A Cascoded-Triodes (Synthetic Tetrode) Regenerative Receiver

This page describes a simple regenerative receiver design intended for receiving amateur-radio radiotelegraph (CW) signals. (It also works well for receiving SSB signals.) Although I originally built it for 7-MHz reception, it can be scaled to work on other frequency bands. Figure 1 and Figure 2 show two variations on the design.

Schematic diagram of 12AU7/ECC82-based regenerative receiver for watching 7120 kHz.
Figure 1—Regenerative receiver using 12AU7/ECC82 dual triodes. The detector is a synthetic tetrode; the calculated inductance of L1 is 1.42 μH; and the 105-V supply is VR-tube regulated. The resistive attenuation at the receiver input (approximately 18 dB, provided by a terminated 10-dB pi-attenuator pad in combination with mismatch loss) brings the noise floor ("band noise") of my antenna system down to a level just above the receiver noise floor at just above critical regeneration. (Other antenna systems may require more or less attenuation.) Although the regeneration control (REG) arrangement shown here uses a 10-kilohm control bracketed by fixed resistors to spread the circuit's critical-regeneration point across the control's rotation, you may want to begin with the regeneration-control arrangement of Figure 2 (50-kilohm control in series with 100-kilohm resistor) when setting up your tuned circuit and its regeneration tap.
Schematic diagram of 6AK6-based regenerative receiver for watching 7120 kHz.
Figure 2—The Figure 1 circuit modified for use with 6AK6 pentode tubes. (6AK6s are generally less expensive than 12AU7/ECC82s or 6C4s [the equivalent of one 12AU7/ECC82 section] on Ebay.) Although a triode-connected 6AK6 works in the triode AF amplifier portion of Figure 1, I wanted more gain than the amplification factor of a triode-connected 6AK6 can provide (μ of 9.3 as opposed to 20 for a 6C4 or 12AU7/ECC82 section) and so used the fourth 6AK6 as a pentode voltage amplifier as shown here. (A 6BH6 also works well in this stage with attention paid to the fact that the tubes' cathode and grid 3 connections are flipped relative to each other.) So smooth is the transition across critical regeneration with the 6AK6s that the simple regeneration control arrangement shown here is sufficient for operational use without further modification. This site's Homemade Equipment Pictures 3 page shows a practical implementation of this circuit.

If the detector cathode tap is placed too far up from common on the tuned-circuit coil, oscillation may not cease with the REGENERATION control turned all the way down (placing the detector "screen" at common). If you encounter this condition, adding a few hundred (100 to 470) ohms, unbypassed, between the cathode tap and the detector cathode may restore more-normal control of regeneration. This circuit change, which adds some cathode bias (at dc) and degeneration (at ac, which includes RF), may also help to smooth the transition through critical regeneration in any Hartley regenerative detector that goes into oscillation "too abruptly" as the REGENERATION control is turned up. (Note, however, that overabrupt transition across critical regeneration commonly indicates that the detector is loaded too heavily by—is coupled to closely to—the antenna or the stage that otherwise precedes the detector.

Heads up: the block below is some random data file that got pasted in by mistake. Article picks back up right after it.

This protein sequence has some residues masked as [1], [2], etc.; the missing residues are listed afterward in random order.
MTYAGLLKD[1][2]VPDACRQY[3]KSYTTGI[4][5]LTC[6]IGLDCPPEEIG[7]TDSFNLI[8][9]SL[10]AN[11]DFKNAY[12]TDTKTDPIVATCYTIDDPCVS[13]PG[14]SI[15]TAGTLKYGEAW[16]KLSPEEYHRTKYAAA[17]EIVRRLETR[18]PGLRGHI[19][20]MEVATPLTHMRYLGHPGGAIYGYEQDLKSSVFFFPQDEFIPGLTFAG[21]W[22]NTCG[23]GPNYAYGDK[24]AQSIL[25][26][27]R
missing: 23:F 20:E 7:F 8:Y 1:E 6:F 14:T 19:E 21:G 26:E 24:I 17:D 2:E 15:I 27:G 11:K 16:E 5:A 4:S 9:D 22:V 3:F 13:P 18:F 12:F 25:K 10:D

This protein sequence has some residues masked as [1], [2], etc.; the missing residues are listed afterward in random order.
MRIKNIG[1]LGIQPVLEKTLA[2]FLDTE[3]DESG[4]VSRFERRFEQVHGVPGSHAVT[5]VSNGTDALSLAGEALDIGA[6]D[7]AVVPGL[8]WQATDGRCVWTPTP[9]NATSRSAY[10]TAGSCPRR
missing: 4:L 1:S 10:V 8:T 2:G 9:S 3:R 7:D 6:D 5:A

Muting the Figure 2 circuit (for silence during transmitting periods) with relatively thump-free make and break required some experimentation. The gain of the 6AK6 pentode AF voltage amplifier is high enough that grounding and ungrounding its grid—a muting method I've successfully used for years with triodes in this first-AF stage—results in unacceptable bangs. Using a high-voltage power MOSFET to ground and unground the AF amplifier screen (with 1 kΩ of series resistance to slow discharge of the 1-μF screen-bypass capacitor) was pleasantly soft on make but too thumpy on break, as was grounding and ungrounding the pentode plate for dc. (Similar brute-force ground-the-B+ methods were sometimes used to obtain thump-free Morse-code-transmitter keying in the 1930s.) In the end, merely grounding and ungrounding the circuit's AF output terminal with a 12-V-solenoid reed relay proved to be an acceptable solution.

This circuit can be easily scaled to other frequencies. So far, I've used it with good results in spot-tuned form at intermediate frequencies (455, 1700, 1750, 1843 and 1850 kHz), in tunable form at 80 meters (3480–3600 kHz), 40 meters (7100–7125 kHz), 30 meters (10100–10150 kHz), and 20 meters (14000–14100 kHz), and driven it (after suitable additional attenuation) with the 3180-kHz second-IF strip of a Yaesu FR-101S MF/HF receiver. The FR-101's heavy automatic gain control usefully augmented the already good frequency-pulling dynamic range of this high-capacitance detector design.

Revised November 24, 02020 CE. Copyright © 2013–2020 by David Newkirk (DavidNewkirk@gmail.com). All rights reserved.